Be aware that although trucks are designed with safety in mind, this sport remains potentially risky. There have been rare instances in which something unintentionally launched from one of the trucks–be it dirt, shrapnel or crushed car debris–has struck spectators unknowingly and caused injury.


Freestyle competitions provide drivers two minutes (one and a half in arena shows) to drive their trucks over ramps, junked cars and other obstacles on an open floor surface. The truck that scores the most points in this category will be declared the winner of the event.

Monster Jam shows prior to its incorporation of freestyle into its head-to-head racing format often employed a method known as “cheer off”, in which audience members counted how often each truck received cheers, with those receiving the most applause earning an edge in competition.

Monster Jam’s freestyle competition is one of its most thrilling elements, providing fans a rare opportunity to see massive trucks up close and meet their favorite drivers – an invaluable chance for families looking to take pictures or collect autographs! This competition provides great photo opps!

CRSSD Announces By Day and After-Dark Lineups

All of those creating their way to sun-soaked San Diego in the close of the month to get CRSSD Fall 2018 have more to look forward with the lineups to get CRSSD By Day along with CRSSD After-Dark eventually being published. The lineups for those occasions are curated from the world assemblage on rsquo & this autumn;s CRSSD Lineup because you can never get too much of a great thing when it comes to music.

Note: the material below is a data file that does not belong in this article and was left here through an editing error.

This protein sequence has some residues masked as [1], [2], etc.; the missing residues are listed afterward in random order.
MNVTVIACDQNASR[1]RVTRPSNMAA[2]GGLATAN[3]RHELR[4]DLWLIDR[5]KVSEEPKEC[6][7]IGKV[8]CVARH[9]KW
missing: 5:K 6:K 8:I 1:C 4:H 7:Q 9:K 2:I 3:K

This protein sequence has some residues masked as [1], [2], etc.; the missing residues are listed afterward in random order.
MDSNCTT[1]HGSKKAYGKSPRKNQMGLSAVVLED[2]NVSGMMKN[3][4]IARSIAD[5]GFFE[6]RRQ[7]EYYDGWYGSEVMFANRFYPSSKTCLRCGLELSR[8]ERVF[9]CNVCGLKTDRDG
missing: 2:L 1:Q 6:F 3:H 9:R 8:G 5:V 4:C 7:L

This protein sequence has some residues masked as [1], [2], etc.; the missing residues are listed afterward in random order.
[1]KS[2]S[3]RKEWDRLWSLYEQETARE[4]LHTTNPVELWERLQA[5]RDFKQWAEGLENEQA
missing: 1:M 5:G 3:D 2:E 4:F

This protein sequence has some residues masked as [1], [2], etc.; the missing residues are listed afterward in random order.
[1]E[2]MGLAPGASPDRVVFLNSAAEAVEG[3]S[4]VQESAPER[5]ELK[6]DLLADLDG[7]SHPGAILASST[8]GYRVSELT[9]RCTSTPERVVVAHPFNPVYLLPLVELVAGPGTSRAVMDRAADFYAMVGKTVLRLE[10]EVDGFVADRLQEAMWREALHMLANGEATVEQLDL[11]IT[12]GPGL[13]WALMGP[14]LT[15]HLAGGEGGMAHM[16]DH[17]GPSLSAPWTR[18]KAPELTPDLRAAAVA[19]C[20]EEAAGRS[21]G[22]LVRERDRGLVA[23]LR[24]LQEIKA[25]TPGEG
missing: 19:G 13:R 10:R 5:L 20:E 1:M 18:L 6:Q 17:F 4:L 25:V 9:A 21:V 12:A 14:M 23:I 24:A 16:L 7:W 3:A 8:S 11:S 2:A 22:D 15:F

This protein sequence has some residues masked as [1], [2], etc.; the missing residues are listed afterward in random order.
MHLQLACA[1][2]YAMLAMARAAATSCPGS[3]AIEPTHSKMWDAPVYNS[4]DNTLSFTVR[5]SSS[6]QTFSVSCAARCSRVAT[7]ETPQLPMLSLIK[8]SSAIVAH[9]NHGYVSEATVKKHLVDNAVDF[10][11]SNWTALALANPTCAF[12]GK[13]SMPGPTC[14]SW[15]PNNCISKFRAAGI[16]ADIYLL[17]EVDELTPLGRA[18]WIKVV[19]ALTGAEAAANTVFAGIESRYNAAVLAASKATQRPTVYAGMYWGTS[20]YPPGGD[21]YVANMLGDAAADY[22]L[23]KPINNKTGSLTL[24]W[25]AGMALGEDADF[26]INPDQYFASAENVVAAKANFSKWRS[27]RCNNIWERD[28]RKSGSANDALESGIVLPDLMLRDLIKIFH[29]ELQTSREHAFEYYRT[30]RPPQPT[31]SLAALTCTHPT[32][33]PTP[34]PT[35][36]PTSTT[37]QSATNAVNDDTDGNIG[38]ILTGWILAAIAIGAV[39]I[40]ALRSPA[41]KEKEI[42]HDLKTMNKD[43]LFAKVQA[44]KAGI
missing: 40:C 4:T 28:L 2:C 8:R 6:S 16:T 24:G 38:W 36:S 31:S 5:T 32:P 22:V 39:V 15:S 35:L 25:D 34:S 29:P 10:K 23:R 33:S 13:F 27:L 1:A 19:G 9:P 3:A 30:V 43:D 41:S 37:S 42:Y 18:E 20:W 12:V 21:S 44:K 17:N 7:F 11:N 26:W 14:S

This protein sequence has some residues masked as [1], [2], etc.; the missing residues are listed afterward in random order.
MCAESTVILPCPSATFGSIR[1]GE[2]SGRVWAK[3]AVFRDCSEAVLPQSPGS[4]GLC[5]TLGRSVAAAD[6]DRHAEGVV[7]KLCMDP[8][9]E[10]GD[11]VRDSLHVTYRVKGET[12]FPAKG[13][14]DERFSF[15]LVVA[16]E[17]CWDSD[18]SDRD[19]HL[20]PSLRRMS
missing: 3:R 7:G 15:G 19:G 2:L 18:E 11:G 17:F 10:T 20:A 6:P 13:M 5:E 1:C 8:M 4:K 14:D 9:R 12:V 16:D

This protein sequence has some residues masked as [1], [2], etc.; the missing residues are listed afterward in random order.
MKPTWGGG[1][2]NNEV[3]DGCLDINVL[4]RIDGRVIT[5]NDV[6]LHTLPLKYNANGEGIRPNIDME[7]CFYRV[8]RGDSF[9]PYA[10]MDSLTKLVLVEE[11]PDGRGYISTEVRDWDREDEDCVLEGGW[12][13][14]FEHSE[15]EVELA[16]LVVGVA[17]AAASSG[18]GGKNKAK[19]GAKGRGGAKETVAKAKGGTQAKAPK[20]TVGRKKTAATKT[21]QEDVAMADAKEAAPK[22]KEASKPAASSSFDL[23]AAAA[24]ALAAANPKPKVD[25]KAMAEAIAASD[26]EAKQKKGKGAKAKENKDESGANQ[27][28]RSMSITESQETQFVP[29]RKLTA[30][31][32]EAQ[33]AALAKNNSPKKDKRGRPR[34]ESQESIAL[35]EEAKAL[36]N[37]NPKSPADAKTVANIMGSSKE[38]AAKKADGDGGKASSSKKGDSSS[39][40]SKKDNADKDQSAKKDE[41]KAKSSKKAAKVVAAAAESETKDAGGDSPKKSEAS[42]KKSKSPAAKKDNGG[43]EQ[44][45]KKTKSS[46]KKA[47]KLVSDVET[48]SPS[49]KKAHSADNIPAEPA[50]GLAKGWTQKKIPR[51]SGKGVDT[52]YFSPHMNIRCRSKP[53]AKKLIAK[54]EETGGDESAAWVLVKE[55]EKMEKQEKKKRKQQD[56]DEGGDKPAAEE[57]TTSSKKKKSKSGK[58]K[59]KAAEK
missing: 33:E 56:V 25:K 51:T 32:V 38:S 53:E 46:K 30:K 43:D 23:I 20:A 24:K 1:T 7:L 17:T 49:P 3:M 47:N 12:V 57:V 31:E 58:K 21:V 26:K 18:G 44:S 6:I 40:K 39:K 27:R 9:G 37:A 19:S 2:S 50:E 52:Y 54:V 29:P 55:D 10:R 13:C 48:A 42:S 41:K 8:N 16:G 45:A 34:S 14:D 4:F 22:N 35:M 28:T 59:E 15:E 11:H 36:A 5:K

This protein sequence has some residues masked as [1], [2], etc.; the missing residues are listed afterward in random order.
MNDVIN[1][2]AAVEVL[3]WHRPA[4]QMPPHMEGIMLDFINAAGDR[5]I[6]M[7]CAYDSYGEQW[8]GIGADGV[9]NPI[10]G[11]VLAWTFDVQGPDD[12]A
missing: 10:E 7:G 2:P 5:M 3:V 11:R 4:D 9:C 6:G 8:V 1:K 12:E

CRSSD By Day can return as the supreme pre-party to the festival itself, happening 11 am — 2 pm Saturday and Sunday. CRSSD After-Dark begins the Thursday and Friday before the festival, and continue on every night Friday and Saturday. After the festival finishes, you can go into some one of the numerous After-Dark occasions to help keep the party. It is safe to say that these celebrations assist CRSSD feel much longer than it can be, and provide individuals opportunities to find some of their artists in intimate bar settings.

Some of the artists in the world will descend upon San Diego to get CRSSD. The festival itself is always one to remember, but it is the By Day and After-Dark parties that give some of the artists a far more unique and more controlled setting to disclose into their musical preferences and choose the audience even further about the journey they began at CRSSD. In addition to that, but they are hosted in certain iconic San Diego places that deserve to get viewed and experienced.

CRSSD Fall 2018 will take place September 29th and 30th, 2018 in Bayfront Park, San Diego, California. CRSSD By Day will be happening on Saturday, September 29th and Sunday, September 30th.  CRSSD After-Dark Parties begin on Thursday, September 27th and run all the way until Sunday, September 30th. Tickets and more information for the pre and after parties are available here